Valhalla Rising, Where the One-Eyed Man Is King. Or Something.


Valhalla Rising
Directed by Nicholas Winding Refn
IFC Films
Opens July 16, IFC Center

After the increasingly black comic violence of his Pusher trilogy and Bronson, Danish director Nicholas Winding Refn—who apparently never got over A Clockwork Orange—goes left-field with Valhalla Rising, a movie as maddeningly ponderous and self-important as its black-metal title. As with Robert Zemeckis's recent Beowulf, Refn is inexplicably fixated on the conflict between virtuous pagans and hypocritical, self-respect-destroying Christians during the Viking era; specifically, mute warrior One-Eye (Mads Mikkelsen) versus all kinds of Christian scum. This is full-on portentous allegory, with One-Eye ironically ending up martyred as an alternate pagan Christ, while hypocritical Christians proselytize, then get picked off by unseen hillside savages. There's a vague Lars von Trier–ish feeling hanging over the whole movie, not just in the unflinching yet weirdly comic gore (and red-tinted dream sequences that are sub-Kingdom), but in the ridiculously weighty chapter titles ("Chapter V: Hell," "Chapter VI: The Sacrifice"). Frequently dull and stupidly obvious, you nonetheless have to applaud the misguided ambition of Refn's career turn. If nothing else, as the metal guitars get louder and louder, the synergy between Viking imagery and the pagan-obsessed metal freaks it spawned has never been clearer.

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The 'Voice' was wrong about A Clockwork Orange when it came out and it's mildly off-beam here. Slow and ponderous perhaps, but bags of atmosphere and a great lead performance.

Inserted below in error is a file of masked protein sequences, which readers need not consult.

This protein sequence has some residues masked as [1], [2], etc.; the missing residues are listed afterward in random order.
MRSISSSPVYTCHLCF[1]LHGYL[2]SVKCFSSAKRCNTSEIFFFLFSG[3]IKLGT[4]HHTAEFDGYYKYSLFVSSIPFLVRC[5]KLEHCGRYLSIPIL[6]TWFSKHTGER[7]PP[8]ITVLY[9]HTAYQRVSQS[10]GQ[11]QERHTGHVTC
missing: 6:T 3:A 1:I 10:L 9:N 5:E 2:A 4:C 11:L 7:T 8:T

The 'message' is not that all Christians are scum (pagans early on are seen acting in an equally barbaric fashion) but that humans are generally scum.

Those who act with kindness or self-sacrifice do out of humanity, not as a result of which god(s) they follow. It is a historical fact that many Christians fought in the 'holy war' for glory, land and wealth. In this and numerous other wars, the noble cloak of religion was merely an excuse. I think scum is a rather fitting word for those people, and the movie does an okay job of highlighting this

I admit the pagan Christ thing is a bit eye-rollingly on-the-nose, but knowing the director it's probably intended to be a bit confrontational and also to get under peoples' skin, as it seems to have done here.

 Not fantastic, but an underrated movie, well worth a look for fans of the Refn and cinematic mood pieces.


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